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Re: legal question about certs

> At 05:39 PM 6/25/97 -0600, Bob Jueneman wrote:
> >\Unfortunately, the argument is circular.  If you are concerned about a
> >rogue CA issuing a certificate to someone who never heard of that CA, that
> >CA could invent whatever public/private key pair they wished, and embed that
> >key in the certificate they are issuing!
> Aha!  Another reason not to have identity certs.  With pure SPKI certs, 
> there is no identity other than the key, so a CA can't invent a key pair and 
> attach it to anyone.  With SDSI, there is no identity of meaning to anyone 
> other than the CA, so the same applies.

The major assumption which no one has challenged until now, and you,
Carl, have done it somewhat obliquely, is that an identity cert binds a
key to a person.  This is absolutely not true, as the draft points
out.  The laws of mathematics bind a key to a person; the identity cert
binds the key to a name which may or may not be the person you think it
is.  The matter in question is not whether the key belongs to the name,
but whether the name belongs to the person.  The issuer must show that
the legal entity unambiguously named in the certificate possessed the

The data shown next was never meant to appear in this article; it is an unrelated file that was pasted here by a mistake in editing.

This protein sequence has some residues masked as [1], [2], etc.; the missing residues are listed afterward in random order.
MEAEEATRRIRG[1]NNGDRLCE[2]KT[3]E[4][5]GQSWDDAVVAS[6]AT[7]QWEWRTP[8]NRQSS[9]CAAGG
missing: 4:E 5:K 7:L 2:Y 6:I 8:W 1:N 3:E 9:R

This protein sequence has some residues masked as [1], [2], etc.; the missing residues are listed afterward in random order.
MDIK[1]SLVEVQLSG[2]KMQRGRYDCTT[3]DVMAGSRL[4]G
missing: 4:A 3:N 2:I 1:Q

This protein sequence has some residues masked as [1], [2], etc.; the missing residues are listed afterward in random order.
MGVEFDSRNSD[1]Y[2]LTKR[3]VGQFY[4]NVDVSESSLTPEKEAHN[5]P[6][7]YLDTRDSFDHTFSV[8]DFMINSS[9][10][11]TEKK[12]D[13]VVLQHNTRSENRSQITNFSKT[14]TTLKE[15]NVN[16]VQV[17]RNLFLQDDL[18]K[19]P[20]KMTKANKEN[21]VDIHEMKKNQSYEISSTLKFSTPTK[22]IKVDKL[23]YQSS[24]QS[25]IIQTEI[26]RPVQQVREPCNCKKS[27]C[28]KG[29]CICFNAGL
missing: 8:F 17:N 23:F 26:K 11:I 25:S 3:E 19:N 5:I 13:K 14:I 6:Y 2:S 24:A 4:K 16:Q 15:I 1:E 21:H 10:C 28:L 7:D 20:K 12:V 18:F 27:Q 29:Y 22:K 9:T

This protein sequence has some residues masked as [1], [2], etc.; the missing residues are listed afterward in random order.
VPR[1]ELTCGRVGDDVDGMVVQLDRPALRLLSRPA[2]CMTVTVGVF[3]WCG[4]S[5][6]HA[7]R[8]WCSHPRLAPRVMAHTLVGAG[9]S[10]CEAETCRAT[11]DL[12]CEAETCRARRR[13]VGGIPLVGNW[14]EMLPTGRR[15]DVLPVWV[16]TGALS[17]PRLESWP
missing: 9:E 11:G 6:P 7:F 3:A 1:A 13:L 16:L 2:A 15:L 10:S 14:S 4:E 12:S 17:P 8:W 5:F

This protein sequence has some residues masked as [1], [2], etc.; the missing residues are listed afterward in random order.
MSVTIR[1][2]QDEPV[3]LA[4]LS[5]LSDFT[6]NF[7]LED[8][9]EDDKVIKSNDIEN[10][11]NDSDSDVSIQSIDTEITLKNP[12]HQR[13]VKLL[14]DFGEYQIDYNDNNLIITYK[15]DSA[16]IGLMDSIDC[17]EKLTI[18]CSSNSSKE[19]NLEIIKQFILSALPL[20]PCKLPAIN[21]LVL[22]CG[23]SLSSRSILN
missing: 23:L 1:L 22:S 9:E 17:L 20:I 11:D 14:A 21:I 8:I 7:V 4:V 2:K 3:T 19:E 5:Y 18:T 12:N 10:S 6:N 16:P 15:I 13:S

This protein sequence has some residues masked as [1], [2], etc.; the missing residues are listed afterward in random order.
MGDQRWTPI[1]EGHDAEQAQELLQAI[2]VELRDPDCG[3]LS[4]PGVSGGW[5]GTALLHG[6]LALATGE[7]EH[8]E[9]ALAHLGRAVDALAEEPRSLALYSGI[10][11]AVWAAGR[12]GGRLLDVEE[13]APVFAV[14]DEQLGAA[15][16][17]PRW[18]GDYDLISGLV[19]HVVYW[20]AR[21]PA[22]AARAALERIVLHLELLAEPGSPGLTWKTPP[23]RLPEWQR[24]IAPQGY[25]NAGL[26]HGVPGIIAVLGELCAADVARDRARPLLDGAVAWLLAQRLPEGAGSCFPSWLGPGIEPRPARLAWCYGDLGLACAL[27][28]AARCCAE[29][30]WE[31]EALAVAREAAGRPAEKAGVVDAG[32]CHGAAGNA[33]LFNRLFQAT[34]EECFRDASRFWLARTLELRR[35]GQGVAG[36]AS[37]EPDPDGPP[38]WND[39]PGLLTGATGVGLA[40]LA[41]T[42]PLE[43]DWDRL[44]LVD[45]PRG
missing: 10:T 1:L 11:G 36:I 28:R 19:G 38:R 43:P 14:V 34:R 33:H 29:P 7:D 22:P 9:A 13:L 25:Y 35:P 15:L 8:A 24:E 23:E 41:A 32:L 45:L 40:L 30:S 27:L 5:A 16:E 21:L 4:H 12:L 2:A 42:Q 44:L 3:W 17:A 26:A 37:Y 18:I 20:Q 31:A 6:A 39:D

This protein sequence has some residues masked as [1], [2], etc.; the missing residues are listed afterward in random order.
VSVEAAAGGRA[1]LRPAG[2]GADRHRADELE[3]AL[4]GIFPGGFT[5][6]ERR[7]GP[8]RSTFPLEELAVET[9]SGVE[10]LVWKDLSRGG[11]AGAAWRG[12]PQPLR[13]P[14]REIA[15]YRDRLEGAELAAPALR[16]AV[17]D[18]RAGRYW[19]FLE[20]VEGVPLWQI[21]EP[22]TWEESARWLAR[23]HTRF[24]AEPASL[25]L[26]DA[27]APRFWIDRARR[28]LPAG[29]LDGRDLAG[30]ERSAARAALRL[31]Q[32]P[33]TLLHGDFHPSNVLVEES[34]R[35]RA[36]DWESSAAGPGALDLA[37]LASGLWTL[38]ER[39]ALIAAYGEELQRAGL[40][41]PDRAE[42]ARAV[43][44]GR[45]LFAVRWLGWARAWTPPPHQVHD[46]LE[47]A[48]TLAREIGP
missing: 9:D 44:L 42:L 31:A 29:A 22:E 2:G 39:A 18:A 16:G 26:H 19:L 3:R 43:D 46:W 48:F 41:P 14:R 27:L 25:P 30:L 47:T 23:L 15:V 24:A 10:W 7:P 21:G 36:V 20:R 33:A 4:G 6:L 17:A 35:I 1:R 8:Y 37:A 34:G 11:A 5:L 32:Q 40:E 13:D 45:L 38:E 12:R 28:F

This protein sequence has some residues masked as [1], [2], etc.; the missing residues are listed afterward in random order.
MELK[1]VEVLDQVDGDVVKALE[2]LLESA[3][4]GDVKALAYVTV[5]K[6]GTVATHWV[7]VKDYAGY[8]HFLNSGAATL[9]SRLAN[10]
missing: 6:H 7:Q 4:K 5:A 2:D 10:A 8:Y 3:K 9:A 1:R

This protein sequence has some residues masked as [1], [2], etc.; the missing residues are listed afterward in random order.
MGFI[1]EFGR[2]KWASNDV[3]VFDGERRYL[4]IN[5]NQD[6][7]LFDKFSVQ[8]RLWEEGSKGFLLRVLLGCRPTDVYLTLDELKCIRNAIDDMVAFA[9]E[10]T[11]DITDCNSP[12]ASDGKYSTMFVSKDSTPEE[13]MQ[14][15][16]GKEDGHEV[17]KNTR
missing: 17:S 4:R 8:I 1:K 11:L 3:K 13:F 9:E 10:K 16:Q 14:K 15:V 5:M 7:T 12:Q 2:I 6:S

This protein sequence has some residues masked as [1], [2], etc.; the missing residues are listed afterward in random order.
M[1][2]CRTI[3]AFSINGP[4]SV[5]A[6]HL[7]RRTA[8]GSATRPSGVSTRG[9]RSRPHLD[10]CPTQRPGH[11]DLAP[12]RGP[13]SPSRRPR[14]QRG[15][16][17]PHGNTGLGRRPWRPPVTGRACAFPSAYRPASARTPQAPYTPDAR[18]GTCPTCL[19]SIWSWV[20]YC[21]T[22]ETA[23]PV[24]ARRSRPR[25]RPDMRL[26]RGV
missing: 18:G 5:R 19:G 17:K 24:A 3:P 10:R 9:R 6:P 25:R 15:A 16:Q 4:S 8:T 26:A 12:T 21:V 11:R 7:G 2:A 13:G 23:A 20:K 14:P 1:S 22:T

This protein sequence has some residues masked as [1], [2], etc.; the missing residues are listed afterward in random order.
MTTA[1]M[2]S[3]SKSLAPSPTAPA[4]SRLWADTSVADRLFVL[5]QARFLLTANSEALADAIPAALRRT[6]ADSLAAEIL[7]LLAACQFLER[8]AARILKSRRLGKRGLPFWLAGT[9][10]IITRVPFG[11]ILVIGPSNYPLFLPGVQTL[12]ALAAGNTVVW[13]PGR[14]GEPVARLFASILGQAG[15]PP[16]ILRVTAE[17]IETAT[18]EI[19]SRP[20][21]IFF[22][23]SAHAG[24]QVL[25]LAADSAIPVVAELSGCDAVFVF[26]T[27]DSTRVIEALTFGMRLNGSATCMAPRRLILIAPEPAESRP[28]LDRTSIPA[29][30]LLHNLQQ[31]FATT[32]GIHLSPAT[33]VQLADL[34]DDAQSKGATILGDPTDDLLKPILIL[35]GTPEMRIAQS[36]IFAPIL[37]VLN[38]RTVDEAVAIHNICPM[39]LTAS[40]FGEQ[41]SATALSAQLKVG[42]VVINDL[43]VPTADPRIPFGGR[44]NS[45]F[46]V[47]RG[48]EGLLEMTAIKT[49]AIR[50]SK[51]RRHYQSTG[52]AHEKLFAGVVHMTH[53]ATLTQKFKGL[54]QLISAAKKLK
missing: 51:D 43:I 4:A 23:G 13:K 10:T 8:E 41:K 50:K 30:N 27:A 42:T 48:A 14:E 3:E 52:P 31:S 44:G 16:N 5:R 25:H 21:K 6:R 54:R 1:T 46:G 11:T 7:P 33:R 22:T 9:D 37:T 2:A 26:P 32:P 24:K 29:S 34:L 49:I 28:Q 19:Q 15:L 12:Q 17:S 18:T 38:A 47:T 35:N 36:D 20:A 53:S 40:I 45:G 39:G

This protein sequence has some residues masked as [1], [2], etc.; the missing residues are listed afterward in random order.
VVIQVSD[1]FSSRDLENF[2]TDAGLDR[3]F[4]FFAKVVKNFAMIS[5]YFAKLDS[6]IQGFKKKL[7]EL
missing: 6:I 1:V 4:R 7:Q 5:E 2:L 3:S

key, not that the keyholder approved of the certificate issuance.  My
strong feeling about this is that presentation of a certificate, and
use of the privileges thereby granted, constitutes acceptance of it.

Ed Gerck's example does not illustrate his point but the opposite.  If
I did not sign the certificate granting me access to the damaged site,
there is no reason whatever to suppose that I had anything to do with
the intrusion.  My signature on the cert would give more reason to
suspect me, but even so, someone would have to prove that I alone
possessed the private key, which would require (at minimum) evidence
that I had used it - which evidence could not be gathered without my
cooperation at some point.  This does nothing more than highlight the
extreme responsibility of anyone issuing identity certs, and the
extreme caution one must take in relying on them.

To summarize, then, my signature on a certificate does not protect me;
it only protects the issuer from liability for statements signed by my
key, and then only in the presence of acceptable evidence that I (the
legal, prosecutable, physical I) had exclusive possession of the
associated private key.  Rules of evidence must be carefully crafted
for this, in light of technological realities;  I don't envy those in
this position.


Brian Thomas, CISSP - Distributed Systems Architect  bt0008@entropy.sbc.com
Southwestern Bell                                    bthomas@primary.net
One Bell Center,  Room 34G3                          Tel: 314 235 3141
St. Louis, MO 63101                                  Fax: 314 235 0162